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Every time I try to compile and run my Latex document I get the following error:

! Package inputenc Error: Unicode character ʹ (U+2B9)(inputenc) not set up for use with LaTeX.See the inputenc package documentation for explanation.

even though I have nothing written on the line that the error is appearing on. Does anyone know how to remove this error?

Thanks!

Below I've included my preamble and an empty document which when I compile still gives that message.

\documentclass[a4paper,11pt]{article}
\date{}
\title{}
\author{}

\usepackage{amsmath}
\usepackage{amssymb}
\usepackage{amsfonts}
\usepackage{amsthm}
\usepackage{inputenc}


\usepackage{graphicx}
\usepackage{subcaption}
\usepackage{mwe}



\theoremstyle{definition}

\newtheorem{defn}{Definition}[section]
\newtheorem{eg}{Example}[section]
\newtheorem{thm}{Theorem}[section]
\newtheorem{lemma}{Lemma}[section]
\newtheorem{rk}{Remark}

\usepackage[numbers]{natbib}

\usepackage{cite}

\usepackage{url}
\usepackage{graphicx}


\begin{document}
\bibliographystyle{plainnat}
\maketitle


\tableofcontents
\pagebreak


\pagebreak
\bibliography{Biblio}

\end{document}
  • Please add your MWE (Minimal Working Example). – ferahfeza Feb 19 '19 at 23:17
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Unicode 2b9 is "modifier letter prime", which looks almost like an apostrophe. Most likely, you copy and pasted your text from something that was "helpfully" making smart quotes for you. Find the smart apostrophe and replace it with a regular apostrophe.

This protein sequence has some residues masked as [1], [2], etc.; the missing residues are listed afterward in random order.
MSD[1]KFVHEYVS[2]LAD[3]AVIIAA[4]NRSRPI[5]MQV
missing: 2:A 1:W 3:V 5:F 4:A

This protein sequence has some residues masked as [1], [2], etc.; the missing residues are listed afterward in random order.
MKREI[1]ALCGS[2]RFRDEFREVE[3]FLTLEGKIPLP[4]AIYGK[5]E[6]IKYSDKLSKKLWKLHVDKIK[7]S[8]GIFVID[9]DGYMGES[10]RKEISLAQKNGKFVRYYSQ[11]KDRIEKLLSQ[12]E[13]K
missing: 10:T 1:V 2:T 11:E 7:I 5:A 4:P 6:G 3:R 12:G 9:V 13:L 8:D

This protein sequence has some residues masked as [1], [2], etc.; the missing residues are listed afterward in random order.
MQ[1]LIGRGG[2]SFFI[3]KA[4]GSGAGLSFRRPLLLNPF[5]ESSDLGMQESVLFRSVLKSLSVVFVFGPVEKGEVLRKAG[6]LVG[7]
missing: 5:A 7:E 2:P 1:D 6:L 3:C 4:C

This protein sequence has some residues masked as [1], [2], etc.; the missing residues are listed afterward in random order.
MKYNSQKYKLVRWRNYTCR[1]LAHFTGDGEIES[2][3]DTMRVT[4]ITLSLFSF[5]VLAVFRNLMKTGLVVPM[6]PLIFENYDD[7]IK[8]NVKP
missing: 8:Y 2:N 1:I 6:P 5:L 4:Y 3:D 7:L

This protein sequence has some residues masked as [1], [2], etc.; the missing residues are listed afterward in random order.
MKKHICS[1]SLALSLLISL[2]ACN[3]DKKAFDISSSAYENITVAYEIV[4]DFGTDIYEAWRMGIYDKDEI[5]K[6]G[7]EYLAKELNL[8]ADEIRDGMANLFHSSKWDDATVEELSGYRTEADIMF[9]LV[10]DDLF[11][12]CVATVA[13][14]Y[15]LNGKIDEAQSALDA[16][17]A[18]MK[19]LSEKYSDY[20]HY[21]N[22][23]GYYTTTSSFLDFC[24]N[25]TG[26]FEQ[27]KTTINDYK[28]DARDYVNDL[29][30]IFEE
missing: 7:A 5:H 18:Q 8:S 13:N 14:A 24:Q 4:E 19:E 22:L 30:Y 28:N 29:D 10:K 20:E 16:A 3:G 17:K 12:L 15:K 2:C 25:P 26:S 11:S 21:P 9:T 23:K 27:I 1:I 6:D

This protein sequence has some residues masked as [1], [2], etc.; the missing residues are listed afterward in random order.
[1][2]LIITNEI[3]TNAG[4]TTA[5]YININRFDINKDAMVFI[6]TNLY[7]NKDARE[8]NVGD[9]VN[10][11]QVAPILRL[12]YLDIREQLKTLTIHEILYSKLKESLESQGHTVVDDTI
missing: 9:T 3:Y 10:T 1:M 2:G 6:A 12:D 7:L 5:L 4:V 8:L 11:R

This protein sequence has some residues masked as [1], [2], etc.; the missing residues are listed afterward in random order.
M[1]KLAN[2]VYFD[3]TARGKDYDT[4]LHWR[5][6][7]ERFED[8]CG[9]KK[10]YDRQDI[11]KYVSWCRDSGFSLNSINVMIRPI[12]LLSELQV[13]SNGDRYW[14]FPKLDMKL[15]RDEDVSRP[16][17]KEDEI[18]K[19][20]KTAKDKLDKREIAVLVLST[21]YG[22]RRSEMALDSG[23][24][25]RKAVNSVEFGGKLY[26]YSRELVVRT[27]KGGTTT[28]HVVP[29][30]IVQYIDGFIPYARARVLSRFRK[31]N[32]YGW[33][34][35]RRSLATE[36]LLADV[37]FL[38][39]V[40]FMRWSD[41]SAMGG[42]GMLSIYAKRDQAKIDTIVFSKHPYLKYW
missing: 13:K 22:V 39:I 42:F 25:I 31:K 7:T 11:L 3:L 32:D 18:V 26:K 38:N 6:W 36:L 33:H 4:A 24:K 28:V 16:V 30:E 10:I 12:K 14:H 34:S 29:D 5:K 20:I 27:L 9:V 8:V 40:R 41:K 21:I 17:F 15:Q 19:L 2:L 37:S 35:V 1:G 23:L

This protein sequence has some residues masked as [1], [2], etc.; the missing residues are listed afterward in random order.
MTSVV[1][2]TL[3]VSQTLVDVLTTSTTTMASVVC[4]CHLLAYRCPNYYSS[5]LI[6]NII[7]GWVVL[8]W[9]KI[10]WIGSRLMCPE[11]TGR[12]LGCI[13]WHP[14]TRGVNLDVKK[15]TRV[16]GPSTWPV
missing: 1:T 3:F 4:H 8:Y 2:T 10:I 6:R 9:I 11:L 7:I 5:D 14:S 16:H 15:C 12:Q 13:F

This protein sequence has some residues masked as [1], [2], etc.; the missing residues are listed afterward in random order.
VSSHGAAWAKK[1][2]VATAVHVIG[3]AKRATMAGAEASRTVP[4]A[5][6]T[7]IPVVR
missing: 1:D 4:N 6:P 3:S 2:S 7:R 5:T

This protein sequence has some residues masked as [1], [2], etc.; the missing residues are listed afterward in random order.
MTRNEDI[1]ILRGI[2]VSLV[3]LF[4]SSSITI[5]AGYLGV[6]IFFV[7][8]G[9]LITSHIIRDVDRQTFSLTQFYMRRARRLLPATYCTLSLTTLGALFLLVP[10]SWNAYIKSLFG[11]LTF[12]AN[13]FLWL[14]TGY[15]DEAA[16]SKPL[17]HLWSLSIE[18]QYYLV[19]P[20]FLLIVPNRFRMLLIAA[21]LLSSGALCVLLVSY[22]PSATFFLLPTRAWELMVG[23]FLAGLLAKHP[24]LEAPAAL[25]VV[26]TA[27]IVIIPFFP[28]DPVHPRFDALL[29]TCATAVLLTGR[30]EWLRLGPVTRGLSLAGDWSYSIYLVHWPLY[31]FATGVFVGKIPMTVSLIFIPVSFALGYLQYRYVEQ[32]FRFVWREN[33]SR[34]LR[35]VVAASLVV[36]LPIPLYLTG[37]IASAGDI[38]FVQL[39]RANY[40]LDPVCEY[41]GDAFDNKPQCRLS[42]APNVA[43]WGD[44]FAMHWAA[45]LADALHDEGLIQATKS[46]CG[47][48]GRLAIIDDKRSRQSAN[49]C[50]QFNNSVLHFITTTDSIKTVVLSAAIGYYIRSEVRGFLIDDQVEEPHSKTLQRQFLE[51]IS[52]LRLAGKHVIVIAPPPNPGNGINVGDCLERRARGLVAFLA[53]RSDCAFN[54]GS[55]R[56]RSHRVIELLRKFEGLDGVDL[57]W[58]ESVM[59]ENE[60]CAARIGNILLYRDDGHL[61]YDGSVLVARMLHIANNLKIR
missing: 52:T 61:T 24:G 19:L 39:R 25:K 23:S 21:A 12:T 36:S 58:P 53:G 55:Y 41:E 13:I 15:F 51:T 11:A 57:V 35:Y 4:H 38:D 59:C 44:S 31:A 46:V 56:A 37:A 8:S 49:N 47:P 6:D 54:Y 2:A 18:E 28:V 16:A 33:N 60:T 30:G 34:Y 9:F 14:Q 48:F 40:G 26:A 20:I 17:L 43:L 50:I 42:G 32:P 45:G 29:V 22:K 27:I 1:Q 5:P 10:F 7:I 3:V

If your posted example is truly your tex file, then the problem is in one of your supplementary files. Delete the auxiliary files and compile again, and look through your bibliography for a smart quote that snuck in when you copied the reference from the internet.

| improve this answer | |
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I ran into this problem when I had a reference with an author whose last name included this symbol. I decided to cope with the error by putting the following in my preamble:

\DeclareUnicodeCharacter{02B9}{'}

Perhaps someone more familiar with Russian last names than I am could comment if a different substitute character would be more appropriate.

| improve this answer | |
  • For the Math Reviews transliteration of cyrillic names, this definition has been used: \def\cprime{\/{\mathsurround=0pt$'$}}. This produces an actual prime, not an apostrophe. – barbara beeton Mar 26 at 20:26

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